Alternative Tourism Experience
For this task we had to create an alternative experience for tourists in Edinburgh. Our group has a fair amount of knowledge of Edinburgh’s skate scene. With this in mind we decided to look towards an experience tailored towards showing tourists how different Edinburgh is through the eyes of a skate and where and why are popular spots are. That initial idea also led us towards us also creating something that allows skaters who travel the globe or country to skate different spots and where is tailored to their form of skating.
To begin our research we went out to a few spots we were familiar with and took photographs to see how we could create the experience for people.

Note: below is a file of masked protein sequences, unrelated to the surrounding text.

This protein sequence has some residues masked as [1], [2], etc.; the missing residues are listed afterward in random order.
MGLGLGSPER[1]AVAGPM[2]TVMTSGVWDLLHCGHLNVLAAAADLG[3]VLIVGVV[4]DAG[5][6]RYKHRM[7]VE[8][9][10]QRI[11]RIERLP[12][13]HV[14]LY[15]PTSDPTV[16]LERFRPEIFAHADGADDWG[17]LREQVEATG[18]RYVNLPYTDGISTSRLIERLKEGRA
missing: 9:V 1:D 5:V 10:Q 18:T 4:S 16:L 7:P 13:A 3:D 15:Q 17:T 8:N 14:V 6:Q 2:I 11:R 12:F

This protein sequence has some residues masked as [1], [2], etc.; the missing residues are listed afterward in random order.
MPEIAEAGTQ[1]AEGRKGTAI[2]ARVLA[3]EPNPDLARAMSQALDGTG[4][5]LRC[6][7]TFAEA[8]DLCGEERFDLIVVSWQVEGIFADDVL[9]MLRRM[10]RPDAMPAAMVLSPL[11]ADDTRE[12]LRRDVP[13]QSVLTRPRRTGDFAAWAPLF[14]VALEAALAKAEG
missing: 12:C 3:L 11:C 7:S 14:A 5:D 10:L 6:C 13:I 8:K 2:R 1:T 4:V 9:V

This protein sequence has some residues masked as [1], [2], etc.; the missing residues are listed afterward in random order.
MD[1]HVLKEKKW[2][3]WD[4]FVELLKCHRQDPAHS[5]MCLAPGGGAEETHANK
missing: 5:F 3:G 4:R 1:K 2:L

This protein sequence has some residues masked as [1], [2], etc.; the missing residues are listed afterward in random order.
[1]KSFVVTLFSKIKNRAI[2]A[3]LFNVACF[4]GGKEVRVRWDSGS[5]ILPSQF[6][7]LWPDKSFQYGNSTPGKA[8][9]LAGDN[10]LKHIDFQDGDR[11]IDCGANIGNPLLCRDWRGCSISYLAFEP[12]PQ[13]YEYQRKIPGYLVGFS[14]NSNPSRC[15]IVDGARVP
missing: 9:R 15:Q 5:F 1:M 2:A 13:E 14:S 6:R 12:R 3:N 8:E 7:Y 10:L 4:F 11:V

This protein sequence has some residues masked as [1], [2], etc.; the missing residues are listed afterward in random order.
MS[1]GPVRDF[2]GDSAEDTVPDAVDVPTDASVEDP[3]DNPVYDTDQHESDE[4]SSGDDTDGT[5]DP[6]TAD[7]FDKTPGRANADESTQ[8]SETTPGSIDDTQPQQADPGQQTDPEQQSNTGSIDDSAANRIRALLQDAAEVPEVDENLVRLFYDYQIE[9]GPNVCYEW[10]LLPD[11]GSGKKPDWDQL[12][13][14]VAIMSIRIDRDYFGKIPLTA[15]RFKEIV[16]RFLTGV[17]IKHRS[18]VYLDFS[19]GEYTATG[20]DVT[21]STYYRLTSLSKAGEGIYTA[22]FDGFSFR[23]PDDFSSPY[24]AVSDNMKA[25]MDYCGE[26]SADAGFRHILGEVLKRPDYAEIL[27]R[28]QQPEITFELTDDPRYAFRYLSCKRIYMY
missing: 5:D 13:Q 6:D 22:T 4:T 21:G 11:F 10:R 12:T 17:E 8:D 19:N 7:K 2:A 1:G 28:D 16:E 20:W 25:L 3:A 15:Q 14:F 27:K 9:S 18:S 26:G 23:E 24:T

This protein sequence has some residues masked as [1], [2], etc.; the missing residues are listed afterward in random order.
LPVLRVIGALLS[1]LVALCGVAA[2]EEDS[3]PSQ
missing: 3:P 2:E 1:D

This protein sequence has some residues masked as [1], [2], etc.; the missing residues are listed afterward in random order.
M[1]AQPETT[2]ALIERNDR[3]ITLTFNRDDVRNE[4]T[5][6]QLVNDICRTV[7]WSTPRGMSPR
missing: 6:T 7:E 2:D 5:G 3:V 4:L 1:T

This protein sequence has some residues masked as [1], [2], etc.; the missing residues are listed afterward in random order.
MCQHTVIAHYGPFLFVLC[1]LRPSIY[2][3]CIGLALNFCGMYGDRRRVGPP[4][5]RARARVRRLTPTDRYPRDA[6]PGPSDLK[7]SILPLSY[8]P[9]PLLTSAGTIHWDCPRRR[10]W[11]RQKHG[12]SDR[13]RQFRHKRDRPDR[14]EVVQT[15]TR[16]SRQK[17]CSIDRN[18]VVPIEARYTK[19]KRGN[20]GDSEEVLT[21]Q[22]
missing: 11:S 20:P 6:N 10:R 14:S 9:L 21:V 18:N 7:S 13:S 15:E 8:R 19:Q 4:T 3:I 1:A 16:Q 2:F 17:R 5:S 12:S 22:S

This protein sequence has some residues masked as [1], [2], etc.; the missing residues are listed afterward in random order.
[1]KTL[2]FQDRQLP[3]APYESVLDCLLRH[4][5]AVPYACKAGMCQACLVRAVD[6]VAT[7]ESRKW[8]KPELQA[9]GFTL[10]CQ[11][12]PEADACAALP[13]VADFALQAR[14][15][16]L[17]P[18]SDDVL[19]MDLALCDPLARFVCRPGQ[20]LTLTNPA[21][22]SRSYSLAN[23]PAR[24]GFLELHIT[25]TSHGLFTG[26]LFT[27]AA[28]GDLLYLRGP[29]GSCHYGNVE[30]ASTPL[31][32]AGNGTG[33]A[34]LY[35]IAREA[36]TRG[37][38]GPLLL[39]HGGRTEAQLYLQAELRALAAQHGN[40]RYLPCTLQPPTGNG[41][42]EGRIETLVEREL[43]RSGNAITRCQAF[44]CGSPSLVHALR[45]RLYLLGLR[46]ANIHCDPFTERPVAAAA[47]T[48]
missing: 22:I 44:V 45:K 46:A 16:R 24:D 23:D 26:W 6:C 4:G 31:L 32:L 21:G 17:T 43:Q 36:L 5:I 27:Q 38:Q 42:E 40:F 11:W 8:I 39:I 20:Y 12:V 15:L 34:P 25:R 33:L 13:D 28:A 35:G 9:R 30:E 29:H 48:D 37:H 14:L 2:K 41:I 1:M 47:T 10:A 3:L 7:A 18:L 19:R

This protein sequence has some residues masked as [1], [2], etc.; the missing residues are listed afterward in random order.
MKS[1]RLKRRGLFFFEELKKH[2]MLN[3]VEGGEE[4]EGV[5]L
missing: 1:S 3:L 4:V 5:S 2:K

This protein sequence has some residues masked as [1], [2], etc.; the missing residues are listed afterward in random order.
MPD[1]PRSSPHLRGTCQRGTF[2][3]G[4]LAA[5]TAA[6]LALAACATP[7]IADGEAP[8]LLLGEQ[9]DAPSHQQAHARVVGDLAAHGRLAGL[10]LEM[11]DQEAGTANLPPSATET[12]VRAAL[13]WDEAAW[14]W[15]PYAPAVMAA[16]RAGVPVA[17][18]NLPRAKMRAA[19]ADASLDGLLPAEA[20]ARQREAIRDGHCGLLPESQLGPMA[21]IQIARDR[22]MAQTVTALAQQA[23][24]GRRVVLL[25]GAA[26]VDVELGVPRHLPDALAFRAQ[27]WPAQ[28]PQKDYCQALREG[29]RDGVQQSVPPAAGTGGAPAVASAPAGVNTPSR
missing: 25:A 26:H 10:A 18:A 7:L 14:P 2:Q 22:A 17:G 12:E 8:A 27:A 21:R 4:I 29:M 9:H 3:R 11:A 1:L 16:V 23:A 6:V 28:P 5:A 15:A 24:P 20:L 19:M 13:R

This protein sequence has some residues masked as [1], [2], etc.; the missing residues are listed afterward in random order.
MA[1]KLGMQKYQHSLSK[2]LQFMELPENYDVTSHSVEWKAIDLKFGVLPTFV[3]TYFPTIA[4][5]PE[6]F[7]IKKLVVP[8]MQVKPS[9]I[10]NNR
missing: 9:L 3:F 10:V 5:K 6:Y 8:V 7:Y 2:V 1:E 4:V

Bristo Square is an area owned by the University of Edinburgh. It connects McEwan lecture hall to surrounding university buildings. With that information you already know that the people who are visiting here frequently are students from ages 18 to 30 of any gender or race. From studying the area for roughly an hour we didn’t see many people we could call were tourists as most of the buildings around the area are small student bars, pharmacies and general stores. Bristo Square has a long history of skaters an is a well known spot within the skating community of Scotland. In 2015 redevelopment took place and prevented skaters from using it for the time being. It has since reopened for the public but a lot of the area has been capped (pieces of material such as metal or chunks out of the design) to stop skateboarders from using the ledges, rails or stairs. As photographed above some of it is still skateable but nowhere near as much as it used to be.